Traffic crashes on U.S. 41 spur $6.1 million in new lighting, sidewalks in Manatee

skennedy@bradenton.comFebruary 14, 2013 

MANATEE -- Alarmed at a high number of traffic accidents and deaths, officials have appropriated $6.1 million to add sidewalks and street lights along a busy segment of U.S. 41 in south Manatee County.

In addition, the Florida Department of Transportation is also proposing to replace outdated traffic signals and pedestrian crossing signals, and add ramps to accommodate the handicapped at several intersections, including Bayshore Gardens Parkway and 60th Avenue West.

As a corollary project, FDOT also plans 14 pedestrian "refuge" islands and improved safety markings from 69th Avenue West to Cortez Road, according to Debbie Tower, an agency public information officer.

"The fatality figures were absolutely staggering," said Manatee County Commissioner Robin DiSabatino, of the 1.25-mile stretch of U.S. 41 from 53rd Avenue West to 63rd Avenue West.

The numbers tell the story: From 2007-2011, officials tallied 800 crashes, 673 injuries, and 8 pedestrian fatalities, Tower said.

"Those statistics should be helpful," she added. "From taking a close look at what had been occurring, we focused funding and the project in this segment; it is in a large part federal 'safety' dollars, but does include some state funding as well."

Federal "safety dollars" are set aside to correct particularly grievous roadway conditions, said Manatee County Commissioner Betsy Benac, who serves on the Sarasota/Manatee Metropolitan Planning Organization board.

Right-of-way acquisition could begin next month, with construction tentatively slated to start in the fall of 2015, FDOT documents said.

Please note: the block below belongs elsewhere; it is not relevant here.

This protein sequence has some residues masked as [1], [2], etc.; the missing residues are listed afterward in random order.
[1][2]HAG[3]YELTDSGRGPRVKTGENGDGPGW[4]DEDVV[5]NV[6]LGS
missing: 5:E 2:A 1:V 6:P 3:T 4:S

Those who use what is colloquially known as "goat paths" along the clogged roadway were enthused to

hear of the project.

"At night, I wouldn't go out," said Willie James Gipp, 61, a retiree who uses a scooter because he is physically handicapped from effects of diabetes.

To go to the nearest grocery store, he needs to cross U.S. 41, but a large pole near his home at the Trade Winds Mobile Home Park, at 5917 14th St. W., blocks his way.

So, he has to venture into the oncoming northbound traffic lanes in order reach an intersection where he can cross.

"I've been here three years, and I've seen at least 12 accidents along the walkway -- pedestrians and cars," said Raleigh Sullivan, 72, a retiree who also lives at the Trade Winds park.

Next door, a businessman who said he had not been notified about last week's public hearing on the project, said he thought FDOT needed to consult business owners that would be affected.

James Muckenthaler, who operates Tint Worx, at 5927 14th St. W., was concerned that officials might include barriers that would prevent southbound customers from turning into his business.

"They want to force these changes," said Muckenthaler. "It absolutely needs to happen, but you need input from business owners about the changes."

U.S. 41, also known as Tamiami Trail, is a six-lane, undivided urban roadway, with an 11-foot bi-directional center left turn lane.

Preliminary plans call for a five- or six-foot sidewalk designed to fill in gaps along both the east and west sides of the highway, according to FDOT documents. Lighting will be installed primarily along its east side, with sidewalks built to "meander" around poles, documents said.

The cost of preliminary engineering for the project was listed at $150,000, with right-of-way acquisition costing $4.7 million and construction costing $1.3 million, documents said.

Manatee County commissioners Tuesday expressed surprise that there was money for the project, but they were happy to have it.

"I was just thrilled to pieces," said DiSabatino, in whose district the project will take place.

Sara Kennedy, Herald reporter, can be reached at 941-745-7031. Follow her on Twitter

Bradenton Herald is pleased to provide this opportunity to share information, experiences and observations about what's in the news. Some of the comments may be reprinted elsewhere in the site or in the newspaper. We encourage lively, open debate on the issues of the day, and ask that you refrain from profanity, hate speech, personal comments and remarks that are off point. Thank you for taking the time to offer your thoughts.

Commenting FAQs | Terms of Service